There is a potential downside to this approach when tendering in that you remove “specialist” providers who can offer cover only for single policies which could be beneficial, and this could also reduce the number of bids for your insurance tender.
Balance Sheet Risks – What are you not insuring?
The insurance purchased by Local Authorities is largely pretty similar, principally protecting physical assets and legal liabilities. The cover, whilst drafted within ITT documents, is fairly standard across most insurers.
However, the risks you have on your balance sheet could be considerable and completely uninsured – and they may be greater risks than some of the areas you are paying to insure.
Examples of this could include:
- Weather related costs – increased pothole claims, heating, gritting expense, reduced turnover at revenue generating events / locations
- Pension liabilities
- Uninsured environmental costs
- Bad debts
- Historic uninsured risks
- Almost anything on your balance sheet that has a potential to increase costs against you3
Are you holding contingent provisions for these types of balance sheet risks, provisions which would be removed if the risk was transferred?
Insurance could be used to protect you against these risks, particularly against “spikes” of costs. This insurance could also be combined with the traditional insurance risks to increase the total pool of sums being protected, thereby increasing your pool of
self-insurance, reducing your IPT costs and spreading risk across different ‘classes’ of insurance.
Most large Local Authorities retain liabilities for historic risks on their balance sheets. These could be in relation to areas such as uninsured MMI liabilities or self-insured funds held within provisions and reserves.
However, are you aware that these could be transferred to an insurer via a Loss Portfolio Transfer (LPT)? This method can remove substantial historic liabilities from your balance sheet, thereby reducing challenges to substantial ‘held’ funds and potentially transferring the risk for a competitive cost compared to the funded sums.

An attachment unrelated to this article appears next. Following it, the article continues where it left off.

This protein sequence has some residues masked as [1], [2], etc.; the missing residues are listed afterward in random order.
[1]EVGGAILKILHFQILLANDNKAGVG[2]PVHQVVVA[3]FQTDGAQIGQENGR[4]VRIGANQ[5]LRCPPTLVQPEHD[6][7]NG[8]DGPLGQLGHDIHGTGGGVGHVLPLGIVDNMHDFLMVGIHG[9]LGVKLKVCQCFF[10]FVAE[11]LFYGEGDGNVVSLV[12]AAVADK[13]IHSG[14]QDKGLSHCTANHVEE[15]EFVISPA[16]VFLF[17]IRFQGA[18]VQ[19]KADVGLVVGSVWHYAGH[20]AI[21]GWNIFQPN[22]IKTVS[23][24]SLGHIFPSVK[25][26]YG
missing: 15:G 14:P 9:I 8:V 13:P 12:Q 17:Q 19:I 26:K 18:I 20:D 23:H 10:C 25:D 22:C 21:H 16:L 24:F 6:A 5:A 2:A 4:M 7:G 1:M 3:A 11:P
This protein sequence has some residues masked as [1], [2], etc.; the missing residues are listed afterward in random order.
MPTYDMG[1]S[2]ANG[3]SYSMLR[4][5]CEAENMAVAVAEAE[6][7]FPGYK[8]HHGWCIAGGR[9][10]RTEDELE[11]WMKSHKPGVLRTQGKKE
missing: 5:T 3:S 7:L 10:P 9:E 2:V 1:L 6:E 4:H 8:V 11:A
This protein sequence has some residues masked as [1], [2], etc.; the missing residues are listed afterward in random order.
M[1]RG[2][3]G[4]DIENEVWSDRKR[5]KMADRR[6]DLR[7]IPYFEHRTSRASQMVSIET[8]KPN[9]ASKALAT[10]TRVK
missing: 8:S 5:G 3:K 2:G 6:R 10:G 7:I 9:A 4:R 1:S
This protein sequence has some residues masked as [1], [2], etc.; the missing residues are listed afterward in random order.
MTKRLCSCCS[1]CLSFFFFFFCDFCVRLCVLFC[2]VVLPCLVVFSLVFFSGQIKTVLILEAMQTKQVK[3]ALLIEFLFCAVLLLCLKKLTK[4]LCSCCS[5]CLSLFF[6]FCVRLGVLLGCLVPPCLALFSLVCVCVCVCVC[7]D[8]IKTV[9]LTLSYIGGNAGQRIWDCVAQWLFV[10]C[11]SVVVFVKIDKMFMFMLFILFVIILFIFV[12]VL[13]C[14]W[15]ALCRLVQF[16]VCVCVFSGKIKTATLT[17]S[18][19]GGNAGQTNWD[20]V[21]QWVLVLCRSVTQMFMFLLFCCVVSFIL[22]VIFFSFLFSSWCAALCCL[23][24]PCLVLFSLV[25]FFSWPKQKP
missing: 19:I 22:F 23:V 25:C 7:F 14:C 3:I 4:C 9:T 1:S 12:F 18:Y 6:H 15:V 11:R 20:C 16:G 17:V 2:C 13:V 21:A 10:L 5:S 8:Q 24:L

LPTs are relatively commonplace within the insurance sector for organisations with substantial levels of self-insurance. It is a method of ‘cutting off’ the long-tail liabilities thereby returning capital liquidity to the organisation rather than it being tied up for many years until the risks have all but evaporated.
The greater the level of self-insurance taken on liability risks the more worthwhile it is considering an LPT to transfer those historic risks once the ‘expected’ level of claims have been dealt with.
Which option(s) should you take?
This document is deliberately non-committal on the options available. Each organisation is different and has differing risk appetites and should be reviewed on their own merits.
In these times of major ongoing change and substantial reductions in funding, the time is right to review how you finance “risk”. We recommend that you engage with a risk financing specialist such as Arthur J. Gallagher to discuss your needs and to help you assess what options are available to you.
1 Third Party Motor insurance is also compulsory for Leased Vehicle Fleets
3 It should be noted that the more “likely” the cost is to occur, the less likely insurance would be available at a competitive price